A pooled analysis on worldwide trends in BMI categories showed that the growing overweight and obesity prevalence trend had reached a plateau showing sometimes a slight decline in high-income countries [11]. Similar trends were observed among French adolescents with a stable prevalence of overweight only [7, 8]. A significant increase was however observed for adolescent obesity between 2009 and 2013 [8]. The results of the present study are very encouraging, suggesting for the first time a significant decline of the prevalence of overweight and obesity in French adolescents respectively decreasing from 14.5% to 11% and 4.5% to 2.9%. These changes are maybe due in part to the increased population awareness of this public health problem, as well as interventions promoting daily physical activity and healthy diets developed by national public health policies. Indeed, several studies showed in France, with a multi-level, long term community-based approach to childhood and adolescence obesity prevention, that the combined prevalence of overweight and obesity in youth decreased significantly [5, 12, 13]. However, the present results also show that the prevalence of overweight and obesity among adolescents aged between 16 and 17 years did not changed significantly. A plateau is observed at this age range. Therefore, current national public health initiatives in children and adolescents must be maintained and strengthened in order to continue to decrease the prevalence of obesity in youth, particularly in late adolescence.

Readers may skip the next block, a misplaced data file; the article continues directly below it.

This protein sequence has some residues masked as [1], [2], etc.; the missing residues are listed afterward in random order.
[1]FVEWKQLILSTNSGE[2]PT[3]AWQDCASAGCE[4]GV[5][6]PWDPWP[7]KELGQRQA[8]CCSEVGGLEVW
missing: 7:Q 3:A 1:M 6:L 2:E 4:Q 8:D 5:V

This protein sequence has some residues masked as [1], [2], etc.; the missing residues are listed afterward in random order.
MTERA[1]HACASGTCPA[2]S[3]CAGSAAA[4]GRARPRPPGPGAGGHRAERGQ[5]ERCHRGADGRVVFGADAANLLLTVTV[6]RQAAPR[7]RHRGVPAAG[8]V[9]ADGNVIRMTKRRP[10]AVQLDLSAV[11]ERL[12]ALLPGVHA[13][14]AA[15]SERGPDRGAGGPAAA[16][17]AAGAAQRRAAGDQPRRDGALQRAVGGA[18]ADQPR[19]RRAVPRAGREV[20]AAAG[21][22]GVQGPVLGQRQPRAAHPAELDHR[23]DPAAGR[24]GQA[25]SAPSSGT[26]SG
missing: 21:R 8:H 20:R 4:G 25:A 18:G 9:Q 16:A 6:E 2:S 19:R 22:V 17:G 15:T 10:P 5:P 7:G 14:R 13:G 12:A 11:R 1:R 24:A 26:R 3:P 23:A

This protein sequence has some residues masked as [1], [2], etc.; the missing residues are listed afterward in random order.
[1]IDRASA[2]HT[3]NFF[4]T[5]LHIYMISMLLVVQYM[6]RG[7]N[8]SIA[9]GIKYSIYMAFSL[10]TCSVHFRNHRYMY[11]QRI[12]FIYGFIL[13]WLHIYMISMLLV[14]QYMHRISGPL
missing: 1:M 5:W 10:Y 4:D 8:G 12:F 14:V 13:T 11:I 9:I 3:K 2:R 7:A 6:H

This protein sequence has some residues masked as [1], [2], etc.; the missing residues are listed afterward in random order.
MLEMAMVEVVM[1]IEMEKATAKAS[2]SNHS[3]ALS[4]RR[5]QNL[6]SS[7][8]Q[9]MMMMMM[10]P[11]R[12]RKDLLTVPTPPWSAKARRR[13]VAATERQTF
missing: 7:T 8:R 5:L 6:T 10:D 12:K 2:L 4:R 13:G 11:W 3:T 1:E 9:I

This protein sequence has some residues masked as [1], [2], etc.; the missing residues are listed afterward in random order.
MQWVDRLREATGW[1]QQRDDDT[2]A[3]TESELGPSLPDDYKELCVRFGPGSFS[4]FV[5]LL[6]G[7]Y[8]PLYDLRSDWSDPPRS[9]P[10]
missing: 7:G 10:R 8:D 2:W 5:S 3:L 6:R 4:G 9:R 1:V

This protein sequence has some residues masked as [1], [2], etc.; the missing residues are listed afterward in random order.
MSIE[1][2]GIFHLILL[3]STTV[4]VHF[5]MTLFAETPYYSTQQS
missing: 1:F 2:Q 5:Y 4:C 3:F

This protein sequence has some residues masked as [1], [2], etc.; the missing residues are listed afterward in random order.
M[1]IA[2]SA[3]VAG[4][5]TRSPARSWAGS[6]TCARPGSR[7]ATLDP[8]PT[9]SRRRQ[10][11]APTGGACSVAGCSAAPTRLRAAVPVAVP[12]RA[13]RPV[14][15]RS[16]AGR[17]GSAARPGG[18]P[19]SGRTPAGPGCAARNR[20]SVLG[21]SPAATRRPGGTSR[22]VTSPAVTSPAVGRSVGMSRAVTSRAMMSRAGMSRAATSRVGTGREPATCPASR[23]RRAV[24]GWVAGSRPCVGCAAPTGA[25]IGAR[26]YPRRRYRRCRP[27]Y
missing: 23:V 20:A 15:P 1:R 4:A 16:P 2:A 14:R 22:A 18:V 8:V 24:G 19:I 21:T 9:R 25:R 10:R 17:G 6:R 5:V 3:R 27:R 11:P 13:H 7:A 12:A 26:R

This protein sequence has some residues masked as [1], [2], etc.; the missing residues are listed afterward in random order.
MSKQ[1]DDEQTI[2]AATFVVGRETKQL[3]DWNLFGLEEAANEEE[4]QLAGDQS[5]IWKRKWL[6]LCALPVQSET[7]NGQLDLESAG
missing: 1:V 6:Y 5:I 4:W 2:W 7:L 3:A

Importantly, our finding also underline a gender effect. Indeed, the prevalence of overweight and obesity were higher in boys compared with girls (13.4% vs 11.1% for overweight boys and girls; 3.5% vs 2.8% for obese boys and girls). However, the prevalence remains high for both sexes. Our results concur with previous studies performed in France and others European or North American countries [8, 14, 15].